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Gotta’ Run: Balance your dominant and weaker side for best exercise

Over the years of running and coaching, I get asked a lot of questions. One of my favorites goes something like this, “I’ve noticed that my knee and hip are a little tender on my right side. What could be causing that?”

Almost always the runner or walker will admit to using the same course just about every day and always going the same direction. Roads slope downward and so do many sidewalks, primarily to allow better drainage. As creatures of habit, we fall into a certain sameness of workout routes and therefore more pressure is put on the same side of our body carriage. The worst cases come from those who run on the indoor tracks at a fitness facility only a few days a week. Most indoor tracks do suggest running alternate directions per days of the week, but sometimes too many days on the same course or the same direction cause the balance issues. The simple answer — vary your course, distance and direction.

One-directional running isn’t the only cause, however. A previous injury can cause one side of the body to be weaker. I had arthroscopic knee surgery for loose cartilage in 2012 and it took months of work to get balanced again. Cross-train with bicycling, Pilates, and core routines.

But what if you already do those things and there are still injury issues? I’m betting one side of your body is stronger or maybe even more flexible than the other. A lot has been written about each of us having a dominant side, which not surprisingly almost always turns out to be the stronger side.

Here’s the method I use to find someone’s dominant side and how I measure my own balance. Stand on one leg at a time and see which side you can hold the longest. Of course, the longest side will almost always be the same and thus the dominant side. Another way, just a little trickier is to do one leg squats from both sides and compare. A fun trick is to pretend that you are riding a surfboard and the foot that you put in front is likely your most stable one and therefore your dominant side.

When the weaker side isn’t strong enough to bear the burden of extended running or even quick walking, it can lead to common injuries, including iliotibial band syndrome and patellofemoral pain syndrome, or runner’s knee. Injuries often center on the hips, and weakness in core muscles like hip adductors and abductors.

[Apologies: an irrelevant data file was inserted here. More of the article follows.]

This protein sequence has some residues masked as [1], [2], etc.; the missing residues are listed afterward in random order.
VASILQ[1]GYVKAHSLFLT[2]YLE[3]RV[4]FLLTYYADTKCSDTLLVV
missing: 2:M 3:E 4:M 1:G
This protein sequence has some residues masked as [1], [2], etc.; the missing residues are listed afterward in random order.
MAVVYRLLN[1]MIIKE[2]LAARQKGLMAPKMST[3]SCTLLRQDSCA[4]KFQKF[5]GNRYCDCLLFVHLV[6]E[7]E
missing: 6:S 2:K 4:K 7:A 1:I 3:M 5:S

Therapists, trainers, and physicians recommend several exercises that can help strengthen a lagging side. Some you may already do, such as lunges, clamshells, and one-legged squats, with or without weights. Give the nondominant leg an extra set of these exercises, starting and ending on the weaker leg, and you’ll be on the way to better balance.

I would prefer to just go out and run because it’s my favorite thing to do. But I learned these lessons the hard way. Keeping your body balanced and your core strength strong will always make for better running, walking and general exercise. And a good run makes for a great day!

Our next Beginning Runners Class is set for the Salisbury Police Department on Tuesday, March 16, at 6 p.m. We’ll meet any virus guidelines still in place and the location makes for a wonderful downtown running course. Participants will once again learn about running form, shoes and equipment, stretching and strengthening, injury prevention and nutrition. We start at a half mile of running/walking the first night and proceed to a graduation 3.1 mile run and a free 5K race is included in the entry fee of $65. This is the 16th year for the BRC and is co-sponsored by SRR, Novant Health and Salisbury Parks and Recreation.

For more info on this class or other upcoming events, go to www.salisburyrowanrunners.org or call 704-310-6741.

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